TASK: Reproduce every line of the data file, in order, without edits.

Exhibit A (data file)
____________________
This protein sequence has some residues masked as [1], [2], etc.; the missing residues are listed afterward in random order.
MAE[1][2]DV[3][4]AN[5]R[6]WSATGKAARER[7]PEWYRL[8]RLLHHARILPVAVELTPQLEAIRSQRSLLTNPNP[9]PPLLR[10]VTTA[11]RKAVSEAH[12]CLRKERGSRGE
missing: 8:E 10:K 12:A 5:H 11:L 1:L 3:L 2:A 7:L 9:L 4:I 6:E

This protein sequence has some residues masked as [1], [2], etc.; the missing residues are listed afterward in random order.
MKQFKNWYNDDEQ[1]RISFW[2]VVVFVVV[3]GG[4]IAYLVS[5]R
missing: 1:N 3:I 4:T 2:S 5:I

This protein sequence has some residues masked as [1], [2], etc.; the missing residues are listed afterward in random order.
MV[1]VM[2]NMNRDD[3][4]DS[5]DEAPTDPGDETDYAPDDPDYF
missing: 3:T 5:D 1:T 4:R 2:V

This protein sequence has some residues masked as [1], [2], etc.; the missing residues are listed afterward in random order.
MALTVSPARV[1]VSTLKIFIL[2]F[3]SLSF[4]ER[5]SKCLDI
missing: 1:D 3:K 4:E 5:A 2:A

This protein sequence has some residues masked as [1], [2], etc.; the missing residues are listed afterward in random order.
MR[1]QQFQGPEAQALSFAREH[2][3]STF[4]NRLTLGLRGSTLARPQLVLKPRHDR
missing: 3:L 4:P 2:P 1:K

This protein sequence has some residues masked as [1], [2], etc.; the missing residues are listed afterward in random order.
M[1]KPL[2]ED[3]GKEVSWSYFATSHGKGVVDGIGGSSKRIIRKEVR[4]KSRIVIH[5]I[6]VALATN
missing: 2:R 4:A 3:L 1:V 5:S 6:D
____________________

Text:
This protein sequence has some residues masked as [1], [2], etc.; the missing residues are listed afterward in random order.
MAE[1][2]DV[3][4]AN[5]R[6]WSATGKAARER[7]PEWYRL[8]RLLHHARILPVAVELTPQLEAIRSQRSLLTNPNP[9]PPLLR[10]VTTA[11]RKAVSEAH[12]CLRKERGSRGE
missing: 8:E 10:K 12:A 5:H 11:L 1:L 3:L 2:A 7:L 9:L 4:I 6:E

This protein sequence has some residues masked as [1], [2], etc.; the missing residues are listed afterward in random order.
MKQFKNWYNDDEQ[1]RISFW[2]VVVFVVV[3]GG[4]IAYLVS[5]R
missing: 1:N 3:I 4:T 2:S 5:I

This protein sequence has some residues masked as [1], [2], etc.; the missing residues are listed afterward in random order.
MV[1]VM[2]NMNRDD[3][4]DS[5]DEAPTDPGDETDYAPDDPDYF
missing: 3:T 5:D 1:T 4:R 2:V

This protein sequence has some residues masked as [1], [2], etc.; the missing residues are listed afterward in random order.
MALTVSPARV[1]VSTLKIFIL[2]F[3]SLSF[4]ER[5]SKCLDI
missing: 1:D 3:K 4:E 5:A 2:A

This protein sequence has some residues masked as [1], [2], etc.; the missing residues are listed afterward in random order.
MR[1]QQFQGPEAQALSFAREH[2][3]STF[4]NRLTLGLRGSTLARPQLVLKPRHDR
missing: 3:L 4:P 2:P 1:K

This protein sequence has some residues masked as [1], [2], etc.; the missing residues are listed afterward in random order.
M[1]KPL[2]ED[3]GKEVSWSYFATSHGKGVVDGIGGSSKRIIRKEVR[4]KSRIVIH[5]I[6]VALATN
missing: 2:R 4:A 3:L 1:V 5:S 6:D